The gondola takes you through the waters of stunning City Park. It’s a super romantic and relaxing activity.
The Nola Gondola was founded by Robert Dula, a local who shares his passion for gondolas.
The gondola ride lasts about 90 minutes and includes Italian music and an ice bucket if you wish to sip wine or champagne while cruising along.
Create Your Signature Perfume at Tijon
Another unique and fun activity in New Orleans is mixing up your own perfume.
Perfume store Tijon in French Quarter runs terrific workshops. You’ll receive detailed one-on-one instructions and over 300 scented oils to choose from for your signature perfume.
You’ll get to create three perfumes and leave with the one you like the most. On top of that, you’ll get a gift bag of Tijon products worth $45.
Have a Blast at New Orleans Jazz & Heritage Festival
New Orleans Jazz & Heritage Festival is a legendary Jazz Fest that takes place every year in the last week of April and the first week of May.
The streets and parks come alive with amazing jazz, gospel, blues, funk – you name it! Fantastic food tents also serve local delicacies like po’boy sandwiches, gumbo, and crawfish.
It’s an unforgettable experience and one of the must-do things to do in New Orleans.
You’re sure to find a solid mix of local talent as well as international jazz stars. It’s a great event to get a taste of New Orleans’ culture and heritage.
Admire Graffiti in Studio BE
Studio BE, in an industrial part of the Bywater, is easy to spot thanks to its impressive front exterior with giant artwork of a young African American girl raising her arms up towards the sky.
Artist Brandan “BMike” Odums’s graffiti murals and installations fill this 35,000-square-foot warehouse.
The art here portrays powerful and moving themes of social justice, African American history, racial violence, and other contemporary issues in New Orleans and beyond.
You can also purchase original works and pieces from an on-site shop.
Grab Dinner and a Glass of Wine in Vibrant Bacchanal
Tucked away at the edge of Crescent Park lies Bacchanal, a quaint local hideaway that serves delicious meals. Its lush back patio is ideal for sipping on wine and indulging in a cheese platter, with live music making it all the more special.
If you’re looking for fun evening activities in New Orleans, this could be your go-to spot!
Cool Down with the Summer Treat SnowBall
Try New Orleans’ popular summer treat, called a snowball, also known as sno-ball.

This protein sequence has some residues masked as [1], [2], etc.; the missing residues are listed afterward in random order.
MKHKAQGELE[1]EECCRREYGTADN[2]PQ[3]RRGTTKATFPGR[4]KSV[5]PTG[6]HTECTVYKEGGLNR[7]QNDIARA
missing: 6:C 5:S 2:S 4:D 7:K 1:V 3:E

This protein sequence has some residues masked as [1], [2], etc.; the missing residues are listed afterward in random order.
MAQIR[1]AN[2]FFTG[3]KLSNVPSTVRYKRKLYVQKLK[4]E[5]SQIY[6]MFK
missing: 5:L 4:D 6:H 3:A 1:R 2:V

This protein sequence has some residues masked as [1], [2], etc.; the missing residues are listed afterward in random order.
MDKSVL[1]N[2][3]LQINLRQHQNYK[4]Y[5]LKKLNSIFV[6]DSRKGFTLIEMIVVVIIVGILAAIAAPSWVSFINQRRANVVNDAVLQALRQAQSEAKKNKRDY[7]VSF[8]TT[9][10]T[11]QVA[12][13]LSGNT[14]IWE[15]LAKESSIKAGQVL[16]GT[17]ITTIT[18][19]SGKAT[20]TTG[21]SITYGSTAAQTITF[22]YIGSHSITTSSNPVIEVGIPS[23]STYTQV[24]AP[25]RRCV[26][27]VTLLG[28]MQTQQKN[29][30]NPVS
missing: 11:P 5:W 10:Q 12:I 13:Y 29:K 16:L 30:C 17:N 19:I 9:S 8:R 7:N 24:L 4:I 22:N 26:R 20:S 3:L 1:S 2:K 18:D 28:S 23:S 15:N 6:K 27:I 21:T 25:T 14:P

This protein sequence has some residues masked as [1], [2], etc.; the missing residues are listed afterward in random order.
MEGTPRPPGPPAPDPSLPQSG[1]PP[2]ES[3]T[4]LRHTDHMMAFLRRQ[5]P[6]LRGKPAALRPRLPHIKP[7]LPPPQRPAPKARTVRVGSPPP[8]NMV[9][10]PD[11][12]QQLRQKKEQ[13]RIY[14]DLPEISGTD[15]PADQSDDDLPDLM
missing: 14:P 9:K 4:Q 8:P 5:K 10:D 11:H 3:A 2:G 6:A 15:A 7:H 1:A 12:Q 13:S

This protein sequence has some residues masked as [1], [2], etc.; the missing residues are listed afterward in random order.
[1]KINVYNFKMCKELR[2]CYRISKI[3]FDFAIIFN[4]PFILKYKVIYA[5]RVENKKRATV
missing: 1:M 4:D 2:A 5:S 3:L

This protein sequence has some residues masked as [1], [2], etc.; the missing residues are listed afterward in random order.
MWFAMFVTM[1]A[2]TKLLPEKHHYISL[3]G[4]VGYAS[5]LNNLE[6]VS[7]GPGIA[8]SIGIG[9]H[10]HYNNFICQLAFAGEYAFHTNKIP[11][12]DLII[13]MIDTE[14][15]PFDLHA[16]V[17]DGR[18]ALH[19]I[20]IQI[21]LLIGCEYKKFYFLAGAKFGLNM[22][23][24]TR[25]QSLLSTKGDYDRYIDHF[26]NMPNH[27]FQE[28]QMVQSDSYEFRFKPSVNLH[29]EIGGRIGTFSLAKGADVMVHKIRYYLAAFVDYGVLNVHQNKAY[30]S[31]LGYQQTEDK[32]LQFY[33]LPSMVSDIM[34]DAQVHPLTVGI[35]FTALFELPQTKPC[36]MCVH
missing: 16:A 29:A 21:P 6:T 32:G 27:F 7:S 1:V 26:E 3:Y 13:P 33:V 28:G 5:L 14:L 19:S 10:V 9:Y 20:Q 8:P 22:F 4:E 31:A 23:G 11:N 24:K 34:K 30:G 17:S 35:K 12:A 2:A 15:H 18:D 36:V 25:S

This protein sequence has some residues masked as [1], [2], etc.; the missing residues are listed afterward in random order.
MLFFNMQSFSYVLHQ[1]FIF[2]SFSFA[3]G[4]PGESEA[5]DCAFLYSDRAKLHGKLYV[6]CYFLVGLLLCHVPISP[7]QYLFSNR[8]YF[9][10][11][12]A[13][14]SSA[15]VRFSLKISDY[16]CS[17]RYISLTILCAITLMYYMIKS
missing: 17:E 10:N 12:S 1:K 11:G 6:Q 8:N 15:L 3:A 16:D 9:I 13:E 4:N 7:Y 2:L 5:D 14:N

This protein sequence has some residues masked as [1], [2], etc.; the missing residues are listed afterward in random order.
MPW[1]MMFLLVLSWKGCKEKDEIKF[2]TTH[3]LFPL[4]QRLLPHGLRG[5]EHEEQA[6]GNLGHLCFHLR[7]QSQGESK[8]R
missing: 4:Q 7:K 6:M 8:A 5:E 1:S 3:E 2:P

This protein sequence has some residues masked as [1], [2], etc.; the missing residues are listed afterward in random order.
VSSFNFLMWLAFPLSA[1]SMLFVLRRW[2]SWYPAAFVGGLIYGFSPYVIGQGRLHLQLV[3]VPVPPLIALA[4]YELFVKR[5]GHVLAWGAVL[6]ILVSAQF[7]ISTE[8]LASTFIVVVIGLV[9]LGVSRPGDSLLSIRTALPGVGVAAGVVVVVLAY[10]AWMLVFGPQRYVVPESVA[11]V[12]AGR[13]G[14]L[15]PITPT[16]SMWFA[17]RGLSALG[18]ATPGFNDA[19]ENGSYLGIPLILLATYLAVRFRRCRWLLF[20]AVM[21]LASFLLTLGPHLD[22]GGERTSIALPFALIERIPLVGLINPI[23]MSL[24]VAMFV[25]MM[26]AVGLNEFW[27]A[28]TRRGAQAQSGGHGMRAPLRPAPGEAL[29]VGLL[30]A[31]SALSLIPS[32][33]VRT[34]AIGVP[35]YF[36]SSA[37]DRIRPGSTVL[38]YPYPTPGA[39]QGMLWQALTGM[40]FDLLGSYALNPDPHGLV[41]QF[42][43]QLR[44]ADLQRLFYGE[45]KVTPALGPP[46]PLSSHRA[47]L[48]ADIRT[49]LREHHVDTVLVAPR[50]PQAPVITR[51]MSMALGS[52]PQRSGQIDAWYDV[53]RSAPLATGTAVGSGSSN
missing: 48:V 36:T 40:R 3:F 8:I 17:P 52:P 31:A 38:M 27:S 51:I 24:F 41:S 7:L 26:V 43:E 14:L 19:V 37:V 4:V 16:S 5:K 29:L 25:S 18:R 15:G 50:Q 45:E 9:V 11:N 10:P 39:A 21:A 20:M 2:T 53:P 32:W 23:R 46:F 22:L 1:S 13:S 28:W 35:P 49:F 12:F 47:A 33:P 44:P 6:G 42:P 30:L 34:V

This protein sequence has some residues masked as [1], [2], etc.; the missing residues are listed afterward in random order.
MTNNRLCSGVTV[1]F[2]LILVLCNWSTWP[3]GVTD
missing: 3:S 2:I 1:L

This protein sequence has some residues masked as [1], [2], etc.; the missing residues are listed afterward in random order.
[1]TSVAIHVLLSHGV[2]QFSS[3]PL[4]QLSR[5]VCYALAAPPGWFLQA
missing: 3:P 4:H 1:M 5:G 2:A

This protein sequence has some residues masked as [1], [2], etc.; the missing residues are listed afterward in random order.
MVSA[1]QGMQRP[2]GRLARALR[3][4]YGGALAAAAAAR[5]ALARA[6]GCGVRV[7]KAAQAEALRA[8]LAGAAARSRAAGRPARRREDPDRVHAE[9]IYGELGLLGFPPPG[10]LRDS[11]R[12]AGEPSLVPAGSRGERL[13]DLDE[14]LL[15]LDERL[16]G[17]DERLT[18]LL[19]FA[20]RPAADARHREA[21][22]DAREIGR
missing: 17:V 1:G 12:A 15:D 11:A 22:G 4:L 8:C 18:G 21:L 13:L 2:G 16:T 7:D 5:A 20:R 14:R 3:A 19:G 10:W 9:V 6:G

Snowball is made from shaved ice and syrup of your choice. You can also add some toppings if you like. Flavors range from strawberry and blue raspberry to praline pecan.
You can find snowballs in Hansen’s, Williams Plum Street, Pandora’s, or Sal’s.
Go to a Concert or Watch an Outdoor Movie at Broadside
Broadside is an outdoor live music and performance venue. It hosts concerts from both local and national artists, as well as outdoor movie screenings during summer.
The atmosphere here is electric, and all ages are welcome.
Check their website for any upcoming events.
Free Things To Do in New Orleans
- Wander along Woldenberg Riverfront Park
- Window shop on Magazine or Royal Street
- Listen to street artists in French Quarter
- Watch the sunset from Fly Riverfront
- Explore art galleries in Warehouse District
- Take a scenic bike ride down Lafitte Greenway
- Learn about iconic Sazerac Cocktail at Sazerac House
- Take a stroll or participate in a free Zumba class in the City Park
- Visit the Historic New Orleans Collection
- Admire the architecture in Garden District
- Check out French Market
Where To Stay in New Orleans
When visiting New Orleans, you have plenty of accommodation options.
The French Quarter is where most of the action takes place, making it an ideal base for exploring New Orleans.
The Bourbon Orleans Hotel is ideally located in the French Quarter and has an outdoor pool in the courtyard.
If you’re looking for luxury and convenience, NOPSI Hotel is a great choice in the French Quarter.
If you want to stay outside of the French Quarter, Higgins Hotel is located directly across the street from the National WWII Museum and is perfect for families who want a quieter location.
The Pontchartrain Hotel is located in the Garden District, so you can spend your days admiring the beautiful homes and architecture surrounding it.
For a cozy bed and breakfast spot next door to the French Quarter, try Rose Manor Bed & Breakfast.
If you prefer more privacy, Stylish Warehouse Apartments in the trendy Warehouse District is a way to go.
Casandra Karpiak is a travel writer and owner of Savoteur. A Toronto native with Danish roots currently residing in British Columbia, her travel writing has been seen on The Associated Press wire, MSN, FOX, CBS, NBC, Entrepreneur, 24/7 Wall St, Times Daily, and many more. When she’s not traveling, she can be found at hockey arenas all over BC cheering on her two young sons.